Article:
Eating (or NOT Eating as the Case May Be)

I hear so many kids have sensory issues when it comes to eating.

Won't eat this or only will eat that, and the funny part is that is NOT my Gabriel.

My Gabriel will eat virtually anything.

For Easter the month before he was two, he ordered Crab Cakes for brunch. And he ate every last bite.

To this day, he always asks for Crab Cakes for his birthday. Mmmmm.

He also has enjoyed anything spicy since he was a toddler.

We used to take him to this restaurant, in a strip mall by our house (we only had HIM at the time, so don't envision anything crazy--these were actually relaxing dinners out), weekly if not more--everyone there was SO in love with him, and so supportive of our desire to adopt him---

...anyway, he would eat the salsa out of the bowl with a spoon.

Crying the whole time.

Tears running down his face from the heat of the salsa, as he shoveled in and ordered more all while saying, "MORE. MORE." Which at the time was one of the few words he knew.

We later realized that this is a big part of this sensory SEEKING behavior.

Gabriel is crazy-oral and he loves to get spicy foods into his mouth.

He even goes through about a bottle of hot sauce a week. So much, in fact, that it drives me utterly crazy that I spend so much time seasoning (make that over-seasoning) the food I cook, that when he puts the hot sauce on it I can't help but feel offended. Ugh.

But for us, this really isn't an issue. It is a non-issue.

Having a child that wants to adventure into hot sauces, both Asian and Latin American inspired, he is pretty easy to please.

He has his challenges with foods being "mixed", like he loves everything in chili, and the taste, but is often annoyed that all of the ingredients are mixed up. Especially the stewed tomatoes which are always the first to be picked out of any dish.

All of that said, it is my Nicholas and his "Tactile Defensiveness" that has the most ridiculous, drive-you-to-pull-your-hair-out food issues.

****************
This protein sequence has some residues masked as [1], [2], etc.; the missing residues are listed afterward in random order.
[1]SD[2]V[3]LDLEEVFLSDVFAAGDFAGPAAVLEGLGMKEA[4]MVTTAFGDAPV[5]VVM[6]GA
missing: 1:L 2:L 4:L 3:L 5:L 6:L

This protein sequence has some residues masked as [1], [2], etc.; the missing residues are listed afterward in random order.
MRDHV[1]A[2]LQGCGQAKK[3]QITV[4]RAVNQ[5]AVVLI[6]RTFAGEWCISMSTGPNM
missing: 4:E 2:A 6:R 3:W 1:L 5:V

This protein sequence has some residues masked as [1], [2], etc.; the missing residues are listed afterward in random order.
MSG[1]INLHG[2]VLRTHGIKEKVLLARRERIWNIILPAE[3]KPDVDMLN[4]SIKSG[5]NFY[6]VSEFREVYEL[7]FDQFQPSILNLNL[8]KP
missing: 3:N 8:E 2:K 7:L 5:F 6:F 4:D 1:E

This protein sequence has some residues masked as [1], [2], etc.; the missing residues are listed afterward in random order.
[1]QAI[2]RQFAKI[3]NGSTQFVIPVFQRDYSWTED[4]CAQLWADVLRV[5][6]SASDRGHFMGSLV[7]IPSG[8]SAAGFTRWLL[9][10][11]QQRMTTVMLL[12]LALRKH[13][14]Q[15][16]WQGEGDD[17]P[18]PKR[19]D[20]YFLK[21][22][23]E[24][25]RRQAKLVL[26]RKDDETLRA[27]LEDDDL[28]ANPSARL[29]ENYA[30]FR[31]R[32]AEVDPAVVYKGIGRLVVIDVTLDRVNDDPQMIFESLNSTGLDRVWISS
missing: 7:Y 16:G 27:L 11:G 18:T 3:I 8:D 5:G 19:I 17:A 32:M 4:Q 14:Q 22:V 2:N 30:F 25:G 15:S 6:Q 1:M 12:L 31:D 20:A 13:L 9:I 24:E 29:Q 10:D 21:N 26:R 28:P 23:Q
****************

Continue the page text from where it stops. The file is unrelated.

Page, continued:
Here is what he WILL eat (shorter than writing what he won't):

PB (He lives on this stuff. Really.)
Crackers (Wheat Thins, Goldfish, Graham)
Pizza (Pepperoni only)
Chicken Nuggets (McDonald's or Wendy's, usually, at home ONLY microwaved dinosaur--not the new Mickey version from Costco--that damn Costco!)
Refried beans
Tortilla Chips (plain potato chips are usually OK too)
Oats & Honey Granola Bars (a recent addition that has become part of the PRIMARY diet)
Instant Oatmeal (Maple and Brown Sugar ONLY)
Pancakes
White Rice (but he only likes the sticky kind, not the basmatti I have in the rice maker)
Junk Food (cookies, cake, candy, but he usually only wants the vanilla flavored)
Yep, that's about it right now.

OK, so this isn't a bad list--really it could be worse, and I work hard to make sure that no one item is removed from this list--the variety needs to stay.

But so many people I talk to have children that have similar eating habits, sometimes worse, and sometimes better. That doesn't stop it from driving me crazy.

So, this is what we did:

We had him go to OT once a week, for 6 months (we stopped when school started up) for tasting new foods with another child the same age with similar issues—nice to do it in a group activity. He is allowed to smell the new food, lick it, put it in his mouth and spit it out, or simply bite and chew it (a “No Thank You Bite”). This is SEPARATE than meal time which allows him not to have the pressures of having to eat something to fill him up with his mother standing over him, and it is more like a game. It has helped expand his eating immensely, albeit very slowly.

Through this process he added apple slices, lettuce, bread (that’s a big one for me, making sandwiches possible over the summer, but we have pretty much lost it in the last few weeks), apple juice and a few others. He is more willing to try things at home—actually asking to try things without me having to request that he do so. The point here is that what he is willing to eat is expanding…that is what I am looking for ultimately…a little more each month (or year!).